• mwatkins profile image

      mwatkins 7 years ago from Portland, Oregon & Vancouver BC

      My husband and I argue over 'to' and 'too' all the time. I say too much he says to much. I love your article! Thank you for sharing your knowledge! ;-)

    • Patty Inglish, MS profile image

      Patty Inglish 7 years ago from North America

      Who-se mistaken? :) I think I'll carry an owl with me as a grammar resoruce. Will they fit on a keychain?

    • Faybe Bay profile image

      Faye Constantino 7 years ago from Florida

      I think I have some rewrites to do. :) Thank you Patty for putting it in perspective. I have to go check my grammar, I am almost sure I have made 'that' mistake.

    • profile image

      Character 7 years ago

      Terrific Hub. No matter how much we think we understand, most of us are prone to making mistakes. Many thanks for the info.

    • Patty Inglish, MS profile image

      Patty Inglish 7 years ago from North America

      BDazzler - I am humbled and honored by your words. It's exactly what I try to accomplish - look for the best without undue bloodshed! Flexibility to change among venues is a good thing to have and rules that change all the time without a ratinale are mindless to me. Thanks for your post!

      rebekahELLE - grammargirl is pretty accurate, entertaining, and easy to read, while the first recourse I examine is always PurdueOWL, out of habit. Thanks for writing.

      Smireles - I almost never use "which" at all any more, because of just such a confusion.

      Sandyspider - A lot of our language is tricky like that. Sale and sell sound exactly the same in some parts of the country. Glad to see you visit here.

    • rebekahELLE profile image

      rebekahELLE 7 years ago from Tampa Bay

      great info Patty. It does become tricky at times trying to remember which word to use. I keep a writers book nearby or check out grammargirl online. I think grammar used to be taught more in 'grammar' school and now it's anything goes!

    • Sandyspider profile image

      Sandy Mertens 7 years ago from Wisconsin, USA

      Great English lesson. I have problems with sale and sell.

    • Smireles profile image

      Sandra Mireles 7 years ago from Texas

      Thanks for this educational hub. I find myself tangled up between that and which too often for comfort!

    • BDazzler profile image

      BDazzler 7 years ago from Gulf Coast, USA

      One of the things I admire about you Patty, is your relentless pursuit of excellence combined with a reality check. I think your summary is "pure Patty Inglish".

      "Considering all of the possibilities, I suggest that you choose one consistent way of writing for the milieu in which you find yourself."

      You've presented the problem, the background, and possibilities for a solution in a way that is both helpful and respectful to your readers.

    • Patty Inglish, MS profile image

      Patty Inglish 7 years ago from North America

      I have not a single idea why, but Russian seemed a lot more straightforward to me when I began learning that one. Anyway,the owls have it!

    • JenDobson27 profile image

      JenDobson27 7 years ago

      Why does the English language have to be so darn confusing? :) Great hub, I really enjoyed reading it!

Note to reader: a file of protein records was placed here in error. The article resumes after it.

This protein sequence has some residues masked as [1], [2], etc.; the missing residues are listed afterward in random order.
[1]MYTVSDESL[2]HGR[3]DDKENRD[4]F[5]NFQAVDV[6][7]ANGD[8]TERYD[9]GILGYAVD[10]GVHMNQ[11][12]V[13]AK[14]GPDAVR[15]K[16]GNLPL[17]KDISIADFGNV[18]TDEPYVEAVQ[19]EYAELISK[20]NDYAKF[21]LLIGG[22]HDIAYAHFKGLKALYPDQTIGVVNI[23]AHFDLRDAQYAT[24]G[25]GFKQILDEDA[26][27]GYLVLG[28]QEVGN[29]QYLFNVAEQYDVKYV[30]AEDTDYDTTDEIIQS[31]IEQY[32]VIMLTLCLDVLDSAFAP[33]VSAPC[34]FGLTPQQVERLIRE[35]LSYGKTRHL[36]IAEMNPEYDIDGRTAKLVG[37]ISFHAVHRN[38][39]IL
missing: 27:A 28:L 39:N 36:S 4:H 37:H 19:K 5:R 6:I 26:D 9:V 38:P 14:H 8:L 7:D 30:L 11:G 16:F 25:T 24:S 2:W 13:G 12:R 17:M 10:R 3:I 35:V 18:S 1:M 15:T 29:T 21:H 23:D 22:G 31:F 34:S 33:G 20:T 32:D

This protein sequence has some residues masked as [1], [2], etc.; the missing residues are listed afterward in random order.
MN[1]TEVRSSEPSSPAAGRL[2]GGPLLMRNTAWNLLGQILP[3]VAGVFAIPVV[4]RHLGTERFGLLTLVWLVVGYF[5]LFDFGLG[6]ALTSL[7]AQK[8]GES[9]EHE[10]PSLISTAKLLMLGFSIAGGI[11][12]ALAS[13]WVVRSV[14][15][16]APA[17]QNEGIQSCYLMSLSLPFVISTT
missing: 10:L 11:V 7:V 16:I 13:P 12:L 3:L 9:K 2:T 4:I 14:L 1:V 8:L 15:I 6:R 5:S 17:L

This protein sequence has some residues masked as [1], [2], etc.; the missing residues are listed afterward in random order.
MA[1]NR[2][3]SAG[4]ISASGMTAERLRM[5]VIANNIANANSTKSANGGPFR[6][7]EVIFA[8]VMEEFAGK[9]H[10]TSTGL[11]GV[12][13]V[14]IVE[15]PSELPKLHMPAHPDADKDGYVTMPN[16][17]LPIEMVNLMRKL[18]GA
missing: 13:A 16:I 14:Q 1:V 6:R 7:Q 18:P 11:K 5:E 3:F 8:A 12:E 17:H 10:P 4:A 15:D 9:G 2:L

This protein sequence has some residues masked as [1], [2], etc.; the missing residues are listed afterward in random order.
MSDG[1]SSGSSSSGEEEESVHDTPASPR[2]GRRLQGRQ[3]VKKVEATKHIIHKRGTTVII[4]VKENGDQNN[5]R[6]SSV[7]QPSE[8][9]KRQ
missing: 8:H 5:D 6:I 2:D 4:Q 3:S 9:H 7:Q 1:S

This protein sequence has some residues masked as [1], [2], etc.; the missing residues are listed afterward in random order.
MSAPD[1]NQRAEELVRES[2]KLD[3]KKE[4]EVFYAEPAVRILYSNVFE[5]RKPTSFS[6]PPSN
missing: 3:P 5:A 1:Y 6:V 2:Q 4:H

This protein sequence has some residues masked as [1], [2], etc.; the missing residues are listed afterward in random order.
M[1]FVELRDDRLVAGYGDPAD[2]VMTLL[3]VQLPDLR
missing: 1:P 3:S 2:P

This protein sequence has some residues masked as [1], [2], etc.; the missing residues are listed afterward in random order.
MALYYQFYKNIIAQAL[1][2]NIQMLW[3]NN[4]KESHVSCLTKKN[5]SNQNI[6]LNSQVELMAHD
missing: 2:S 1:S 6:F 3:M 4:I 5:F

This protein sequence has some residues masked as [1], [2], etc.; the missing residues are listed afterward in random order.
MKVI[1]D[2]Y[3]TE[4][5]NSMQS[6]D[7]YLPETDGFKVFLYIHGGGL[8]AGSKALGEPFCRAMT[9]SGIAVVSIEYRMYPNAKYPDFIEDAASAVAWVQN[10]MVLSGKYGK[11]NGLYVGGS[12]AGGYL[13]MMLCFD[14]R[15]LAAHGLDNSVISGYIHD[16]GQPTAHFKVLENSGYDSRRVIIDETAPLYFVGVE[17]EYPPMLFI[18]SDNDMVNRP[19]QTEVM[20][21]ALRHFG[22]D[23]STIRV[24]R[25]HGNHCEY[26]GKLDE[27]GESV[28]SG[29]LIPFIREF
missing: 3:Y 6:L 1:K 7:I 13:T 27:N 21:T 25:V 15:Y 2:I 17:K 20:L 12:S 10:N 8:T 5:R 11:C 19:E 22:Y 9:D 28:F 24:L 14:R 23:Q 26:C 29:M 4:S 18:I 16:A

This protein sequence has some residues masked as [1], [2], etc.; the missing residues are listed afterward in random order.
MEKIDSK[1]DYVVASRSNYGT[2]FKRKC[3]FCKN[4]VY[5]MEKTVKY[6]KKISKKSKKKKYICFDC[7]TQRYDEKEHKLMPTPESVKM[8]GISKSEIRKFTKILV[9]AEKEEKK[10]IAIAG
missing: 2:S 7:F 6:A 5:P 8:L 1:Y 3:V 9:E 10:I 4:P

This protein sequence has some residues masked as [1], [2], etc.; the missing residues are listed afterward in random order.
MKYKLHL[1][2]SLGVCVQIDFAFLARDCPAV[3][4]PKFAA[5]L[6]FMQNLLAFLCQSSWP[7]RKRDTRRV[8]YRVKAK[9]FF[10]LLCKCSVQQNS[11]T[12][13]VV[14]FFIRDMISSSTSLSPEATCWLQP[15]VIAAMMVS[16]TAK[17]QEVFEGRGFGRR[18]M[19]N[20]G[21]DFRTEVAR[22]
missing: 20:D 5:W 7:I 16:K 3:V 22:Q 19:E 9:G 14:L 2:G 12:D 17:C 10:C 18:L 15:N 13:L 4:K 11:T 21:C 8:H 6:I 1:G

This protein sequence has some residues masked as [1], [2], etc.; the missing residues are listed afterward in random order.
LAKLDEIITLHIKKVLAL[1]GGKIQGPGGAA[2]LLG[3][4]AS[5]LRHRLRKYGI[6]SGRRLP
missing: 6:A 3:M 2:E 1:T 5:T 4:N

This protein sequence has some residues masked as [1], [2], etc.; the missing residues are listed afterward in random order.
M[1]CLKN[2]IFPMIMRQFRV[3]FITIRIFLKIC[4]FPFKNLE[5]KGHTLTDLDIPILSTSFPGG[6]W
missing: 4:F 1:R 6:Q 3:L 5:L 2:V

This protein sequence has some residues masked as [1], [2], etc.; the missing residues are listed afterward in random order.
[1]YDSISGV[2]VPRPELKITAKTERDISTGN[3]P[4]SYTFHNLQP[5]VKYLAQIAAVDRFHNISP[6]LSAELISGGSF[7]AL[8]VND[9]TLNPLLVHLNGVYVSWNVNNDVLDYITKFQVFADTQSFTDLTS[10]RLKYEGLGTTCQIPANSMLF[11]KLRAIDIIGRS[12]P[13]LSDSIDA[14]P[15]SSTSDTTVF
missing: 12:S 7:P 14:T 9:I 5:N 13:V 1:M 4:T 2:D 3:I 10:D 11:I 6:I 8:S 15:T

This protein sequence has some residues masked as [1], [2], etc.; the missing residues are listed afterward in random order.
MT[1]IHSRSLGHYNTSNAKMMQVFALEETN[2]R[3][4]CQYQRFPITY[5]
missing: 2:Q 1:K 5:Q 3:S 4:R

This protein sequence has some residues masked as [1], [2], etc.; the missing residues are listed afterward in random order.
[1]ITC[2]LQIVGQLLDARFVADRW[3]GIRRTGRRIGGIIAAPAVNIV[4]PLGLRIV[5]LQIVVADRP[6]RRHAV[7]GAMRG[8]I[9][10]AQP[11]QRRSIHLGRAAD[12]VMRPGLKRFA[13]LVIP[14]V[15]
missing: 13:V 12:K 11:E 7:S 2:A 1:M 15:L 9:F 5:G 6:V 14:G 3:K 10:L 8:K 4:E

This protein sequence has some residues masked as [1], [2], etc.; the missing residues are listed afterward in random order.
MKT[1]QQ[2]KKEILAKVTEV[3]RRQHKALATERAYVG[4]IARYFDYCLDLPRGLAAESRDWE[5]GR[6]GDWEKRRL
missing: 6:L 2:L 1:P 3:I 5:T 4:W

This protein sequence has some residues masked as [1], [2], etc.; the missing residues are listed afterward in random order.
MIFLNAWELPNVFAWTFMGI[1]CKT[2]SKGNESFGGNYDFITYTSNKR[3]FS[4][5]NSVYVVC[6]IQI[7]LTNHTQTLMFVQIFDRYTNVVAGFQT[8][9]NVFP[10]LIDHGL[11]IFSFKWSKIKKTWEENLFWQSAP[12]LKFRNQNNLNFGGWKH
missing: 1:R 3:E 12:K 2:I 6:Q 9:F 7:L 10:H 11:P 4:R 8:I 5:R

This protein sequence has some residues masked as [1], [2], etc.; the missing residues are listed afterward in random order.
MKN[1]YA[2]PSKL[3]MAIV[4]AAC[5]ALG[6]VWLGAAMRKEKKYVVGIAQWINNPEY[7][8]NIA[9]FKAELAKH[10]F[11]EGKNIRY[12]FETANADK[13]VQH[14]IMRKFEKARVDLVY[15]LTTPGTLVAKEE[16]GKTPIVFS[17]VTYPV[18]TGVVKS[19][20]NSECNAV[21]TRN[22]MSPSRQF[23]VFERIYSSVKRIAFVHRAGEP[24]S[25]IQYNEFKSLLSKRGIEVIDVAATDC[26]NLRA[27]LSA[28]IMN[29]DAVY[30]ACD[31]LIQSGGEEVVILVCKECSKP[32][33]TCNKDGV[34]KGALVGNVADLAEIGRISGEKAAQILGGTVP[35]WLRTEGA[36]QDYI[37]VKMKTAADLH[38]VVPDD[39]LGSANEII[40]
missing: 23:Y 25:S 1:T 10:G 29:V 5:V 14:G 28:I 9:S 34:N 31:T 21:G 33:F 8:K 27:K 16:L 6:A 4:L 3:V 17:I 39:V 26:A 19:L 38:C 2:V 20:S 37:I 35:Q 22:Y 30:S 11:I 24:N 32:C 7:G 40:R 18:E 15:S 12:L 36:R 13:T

• Patty Inglish, MS profile image

      Patty Inglish 7 years ago from North America

      Thank you for commenting, friends! It was just as much fun and good information to see all your guidelines as it was to put together this Hub. "The Cat Who..." does sound pretty right to me, Feline Prophet!

    • Hello, hello, profile image

      Hello, hello, 7 years ago from London, UK

      Thank you, Patty, for a great lesson which will be great help.

    • profile image

      Feline Prophet 7 years ago

      As a copy editor in India, where people often make up their own rules for English, I'm often faced by sentences that make me doubt my own knowledge of the language! In such cases I go by what 'sounds' right! 'The tables whose leg is marred needs to be repaired' doesn't sound right at all!

      P.S. We felines prefer to be known as who! :P

    • Trish_M profile image

      Tricia Mason 7 years ago from The English Midlands

      Yes, 'who' for people ~ or even for animals, which are treated as people.

    • lmmartin profile image

      lmmartin 7 years ago from Alberta and Florida

      I also agree; who is applicable to people and that for inanimate objects. I'm somewhat divided on animals and perhaps that depends on context. In a story featuring animals as characters, then I'd think who; in an article discussing species and behavior, I'd use that. Lynda

    • Patty Inglish, MS profile image

      Patty Inglish 7 years ago from North America

      I agree with you, William, that clarity is the priority... and owls will say. "Who." Thanks for giving me a smile!

    • William F. Torpey profile image

      William F Torpey 7 years ago from South Valley Stream, N.Y.

      Another great hub, Patty. I believe "who" should only be used for people, although I agree that "that" is OK for groups of people. In my opinion "that" should be used for animals, except maybe owls -- because the "who" all the time. Sorry! Unless I'm restricted to a style book, as I was when working for The Hour newspaper, I make my own rules whenever there's a conflict or questionable interpretation. The main objective, I think, should be to preserve clarity in language as well as common sense.